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Elisa Gabbert on Leonora Carrington and madness; Joan Didion gives a matter-of-fact interview

Leonora Carrington

At the Paris Review Daily blog, Elisa Gabbert writes about the internal logic and contradictions of Leonora Carrington’s novel The Hearing Trumpet, and how “the structure of the institution creates the conditions for insanity.” In the novel, a ninety-two-year-old Englishwoman is committed to a bizarre home run by “the Well of Light Brotherhood” where her room features fake furniture: “All fictive furniture is fake, but this novel has real fake furniture and fake fake furniture. Here the novelist seems to be poking holes and peeking through the text.”

This past weekend, friends and colleagues gathered over Zoom to remember Charles R. Saunders, a central figure to the “sword and soul” genre of speculative fiction, who died alone in May. In his work, Saunders recast the worlds of Tarzan and Conan with Black heroes.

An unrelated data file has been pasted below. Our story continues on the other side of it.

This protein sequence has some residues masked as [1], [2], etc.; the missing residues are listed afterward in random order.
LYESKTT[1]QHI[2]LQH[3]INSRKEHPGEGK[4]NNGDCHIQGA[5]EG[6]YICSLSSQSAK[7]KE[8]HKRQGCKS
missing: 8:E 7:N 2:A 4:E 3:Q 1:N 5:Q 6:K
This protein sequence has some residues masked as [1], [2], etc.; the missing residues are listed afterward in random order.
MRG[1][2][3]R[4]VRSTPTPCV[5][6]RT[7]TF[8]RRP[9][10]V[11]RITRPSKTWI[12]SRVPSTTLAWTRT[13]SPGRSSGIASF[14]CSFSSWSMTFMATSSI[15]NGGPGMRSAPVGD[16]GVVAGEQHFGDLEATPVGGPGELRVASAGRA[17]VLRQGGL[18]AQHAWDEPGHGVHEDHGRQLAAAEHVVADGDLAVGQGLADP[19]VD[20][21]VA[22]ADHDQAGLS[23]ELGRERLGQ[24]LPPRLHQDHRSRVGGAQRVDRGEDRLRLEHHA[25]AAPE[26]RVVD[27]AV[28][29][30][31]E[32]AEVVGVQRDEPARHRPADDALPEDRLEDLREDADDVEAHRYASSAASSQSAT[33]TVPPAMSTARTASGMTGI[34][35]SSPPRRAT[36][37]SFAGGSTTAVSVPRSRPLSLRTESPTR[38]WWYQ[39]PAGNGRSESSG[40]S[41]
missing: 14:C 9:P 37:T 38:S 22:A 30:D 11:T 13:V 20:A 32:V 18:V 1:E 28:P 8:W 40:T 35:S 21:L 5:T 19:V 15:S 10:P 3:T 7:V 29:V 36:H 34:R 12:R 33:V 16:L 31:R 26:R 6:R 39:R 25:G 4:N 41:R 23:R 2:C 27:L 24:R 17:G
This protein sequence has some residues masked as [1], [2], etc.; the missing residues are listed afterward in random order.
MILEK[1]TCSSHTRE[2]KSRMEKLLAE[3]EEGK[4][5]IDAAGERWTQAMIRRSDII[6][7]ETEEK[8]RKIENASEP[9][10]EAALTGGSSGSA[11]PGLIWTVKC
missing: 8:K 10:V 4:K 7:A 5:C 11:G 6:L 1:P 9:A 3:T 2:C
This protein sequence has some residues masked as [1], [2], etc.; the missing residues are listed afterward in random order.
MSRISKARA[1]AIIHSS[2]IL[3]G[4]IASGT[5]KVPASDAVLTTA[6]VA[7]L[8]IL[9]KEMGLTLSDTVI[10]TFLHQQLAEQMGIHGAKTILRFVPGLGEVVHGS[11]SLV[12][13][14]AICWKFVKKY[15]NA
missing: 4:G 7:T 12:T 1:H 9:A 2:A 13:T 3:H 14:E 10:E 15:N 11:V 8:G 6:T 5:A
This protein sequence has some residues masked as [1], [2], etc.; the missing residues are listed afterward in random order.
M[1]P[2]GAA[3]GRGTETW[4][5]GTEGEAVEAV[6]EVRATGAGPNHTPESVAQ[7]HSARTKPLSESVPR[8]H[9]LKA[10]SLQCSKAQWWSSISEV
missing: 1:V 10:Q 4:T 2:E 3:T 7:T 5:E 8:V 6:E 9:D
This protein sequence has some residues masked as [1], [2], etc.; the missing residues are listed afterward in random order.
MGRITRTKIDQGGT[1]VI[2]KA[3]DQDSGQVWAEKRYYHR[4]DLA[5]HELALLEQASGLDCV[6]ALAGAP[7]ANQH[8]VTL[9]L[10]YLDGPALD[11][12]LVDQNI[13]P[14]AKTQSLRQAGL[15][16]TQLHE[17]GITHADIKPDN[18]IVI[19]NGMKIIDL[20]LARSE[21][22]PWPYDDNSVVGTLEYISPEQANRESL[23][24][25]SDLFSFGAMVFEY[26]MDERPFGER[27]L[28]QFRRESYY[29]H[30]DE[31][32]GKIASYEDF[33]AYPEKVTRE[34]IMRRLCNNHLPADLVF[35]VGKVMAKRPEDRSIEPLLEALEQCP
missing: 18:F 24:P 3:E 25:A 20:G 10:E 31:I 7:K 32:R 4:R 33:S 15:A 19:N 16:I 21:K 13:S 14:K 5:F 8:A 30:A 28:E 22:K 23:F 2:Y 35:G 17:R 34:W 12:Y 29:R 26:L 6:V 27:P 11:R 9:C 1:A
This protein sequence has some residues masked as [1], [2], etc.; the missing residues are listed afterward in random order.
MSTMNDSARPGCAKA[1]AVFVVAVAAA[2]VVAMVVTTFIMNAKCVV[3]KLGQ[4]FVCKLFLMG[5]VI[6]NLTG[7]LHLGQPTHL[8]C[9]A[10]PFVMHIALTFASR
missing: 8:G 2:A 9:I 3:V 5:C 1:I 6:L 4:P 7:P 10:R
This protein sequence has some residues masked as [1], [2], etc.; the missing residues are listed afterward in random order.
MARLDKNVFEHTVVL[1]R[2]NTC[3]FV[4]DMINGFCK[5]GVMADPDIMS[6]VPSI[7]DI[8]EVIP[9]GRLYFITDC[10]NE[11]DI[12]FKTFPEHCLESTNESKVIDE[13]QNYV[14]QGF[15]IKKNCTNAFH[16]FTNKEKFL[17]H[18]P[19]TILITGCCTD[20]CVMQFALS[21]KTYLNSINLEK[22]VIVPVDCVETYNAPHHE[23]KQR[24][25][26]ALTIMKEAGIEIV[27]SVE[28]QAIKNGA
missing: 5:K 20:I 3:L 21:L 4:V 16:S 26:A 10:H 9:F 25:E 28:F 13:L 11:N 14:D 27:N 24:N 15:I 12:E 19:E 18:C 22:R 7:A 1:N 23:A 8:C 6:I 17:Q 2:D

Laura Marsh and Alex Pareene, the hosts of the New Republic’s podcast, The Politics of Everything, are looking for guests for their next episode. They’re seeking stories about “being wrong”: “things we got wrong, did not see coming, or misunderstood as they unfolded.”

At Time, Joan Didion gives straightforward answers to questions about her work. Does she ever reread her writing? “Sometimes I do. Sometimes I think something is well done, sometimes I think, Whoops.”

Tonight at 6 PM EST, Politics and Prose Bookstore hosts Mark Leyner to discuss his new book, Last Orgy of the Divine Hermit, with Porochista Khakpour.